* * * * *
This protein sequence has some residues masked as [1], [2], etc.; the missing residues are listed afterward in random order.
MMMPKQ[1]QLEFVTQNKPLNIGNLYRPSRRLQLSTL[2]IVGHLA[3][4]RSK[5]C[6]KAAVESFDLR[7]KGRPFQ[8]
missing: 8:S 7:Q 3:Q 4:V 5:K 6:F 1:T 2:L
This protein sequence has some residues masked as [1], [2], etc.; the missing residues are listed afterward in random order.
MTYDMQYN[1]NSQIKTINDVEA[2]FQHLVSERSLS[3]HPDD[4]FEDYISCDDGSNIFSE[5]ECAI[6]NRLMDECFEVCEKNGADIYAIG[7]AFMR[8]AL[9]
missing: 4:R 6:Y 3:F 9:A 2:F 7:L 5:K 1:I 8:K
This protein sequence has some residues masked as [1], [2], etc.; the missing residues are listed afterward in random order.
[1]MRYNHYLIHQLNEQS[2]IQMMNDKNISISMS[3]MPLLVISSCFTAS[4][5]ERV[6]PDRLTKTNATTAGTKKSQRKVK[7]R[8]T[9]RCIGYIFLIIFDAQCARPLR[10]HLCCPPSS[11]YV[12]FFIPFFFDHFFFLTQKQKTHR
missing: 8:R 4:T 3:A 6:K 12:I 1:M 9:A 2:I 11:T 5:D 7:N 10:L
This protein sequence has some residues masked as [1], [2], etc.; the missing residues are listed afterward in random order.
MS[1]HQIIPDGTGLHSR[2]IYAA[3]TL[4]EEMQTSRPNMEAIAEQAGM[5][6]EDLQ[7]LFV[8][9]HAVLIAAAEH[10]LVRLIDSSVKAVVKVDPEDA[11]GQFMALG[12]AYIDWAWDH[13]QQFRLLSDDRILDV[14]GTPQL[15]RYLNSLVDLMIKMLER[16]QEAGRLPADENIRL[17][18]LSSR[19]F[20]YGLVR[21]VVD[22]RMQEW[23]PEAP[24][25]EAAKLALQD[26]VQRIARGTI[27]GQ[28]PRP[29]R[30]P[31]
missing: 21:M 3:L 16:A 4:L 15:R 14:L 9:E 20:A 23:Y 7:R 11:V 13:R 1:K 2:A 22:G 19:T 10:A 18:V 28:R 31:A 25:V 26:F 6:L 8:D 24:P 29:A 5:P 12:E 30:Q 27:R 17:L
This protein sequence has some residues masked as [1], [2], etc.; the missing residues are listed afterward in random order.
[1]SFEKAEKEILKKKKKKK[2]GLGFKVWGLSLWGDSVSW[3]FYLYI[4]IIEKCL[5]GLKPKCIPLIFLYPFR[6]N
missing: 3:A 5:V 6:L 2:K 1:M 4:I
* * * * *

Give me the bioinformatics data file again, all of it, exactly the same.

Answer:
This protein sequence has some residues masked as [1], [2], etc.; the missing residues are listed afterward in random order.
MMMPKQ[1]QLEFVTQNKPLNIGNLYRPSRRLQLSTL[2]IVGHLA[3][4]RSK[5]C[6]KAAVESFDLR[7]KGRPFQ[8]
missing: 8:S 7:Q 3:Q 4:V 5:K 6:F 1:T 2:L
This protein sequence has some residues masked as [1], [2], etc.; the missing residues are listed afterward in random order.
MTYDMQYN[1]NSQIKTINDVEA[2]FQHLVSERSLS[3]HPDD[4]FEDYISCDDGSNIFSE[5]ECAI[6]NRLMDECFEVCEKNGADIYAIG[7]AFMR[8]AL[9]
missing: 4:R 6:Y 3:F 9:A 2:F 7:L 5:K 1:I 8:K
This protein sequence has some residues masked as [1], [2], etc.; the missing residues are listed afterward in random order.
[1]MRYNHYLIHQLNEQS[2]IQMMNDKNISISMS[3]MPLLVISSCFTAS[4][5]ERV[6]PDRLTKTNATTAGTKKSQRKVK[7]R[8]T[9]RCIGYIFLIIFDAQCARPLR[10]HLCCPPSS[11]YV[12]FFIPFFFDHFFFLTQKQKTHR
missing: 8:R 4:T 3:A 6:K 12:I 1:M 9:A 2:I 11:T 5:D 7:N 10:L
This protein sequence has some residues masked as [1], [2], etc.; the missing residues are listed afterward in random order.
MS[1]HQIIPDGTGLHSR[2]IYAA[3]TL[4]EEMQTSRPNMEAIAEQAGM[5][6]EDLQ[7]LFV[8][9]HAVLIAAAEH[10]LVRLIDSSVKAVVKVDPEDA[11]GQFMALG[12]AYIDWAWDH[13]QQFRLLSDDRILDV[14]GTPQL[15]RYLNSLVDLMIKMLER[16]QEAGRLPADENIRL[17][18]LSSR[19]F[20]YGLVR[21]VVD[22]RMQEW[23]PEAP[24][25]EAAKLALQD[26]VQRIARGTI[27]GQ[28]PRP[29]R[30]P[31]
missing: 21:M 3:L 16:A 4:L 15:R 14:L 9:E 20:A 23:Y 7:R 11:V 13:R 1:K 2:A 22:G 19:T 10:A 18:V 28:R 31:A 25:V 26:F 6:L 8:D 24:P 29:A 5:P 12:E 30:Q 27:R 17:L
This protein sequence has some residues masked as [1], [2], etc.; the missing residues are listed afterward in random order.
[1]SFEKAEKEILKKKKKKK[2]GLGFKVWGLSLWGDSVSW[3]FYLYI[4]IIEKCL[5]GLKPKCIPLIFLYPFR[6]N
missing: 3:A 5:V 6:L 2:K 1:M 4:I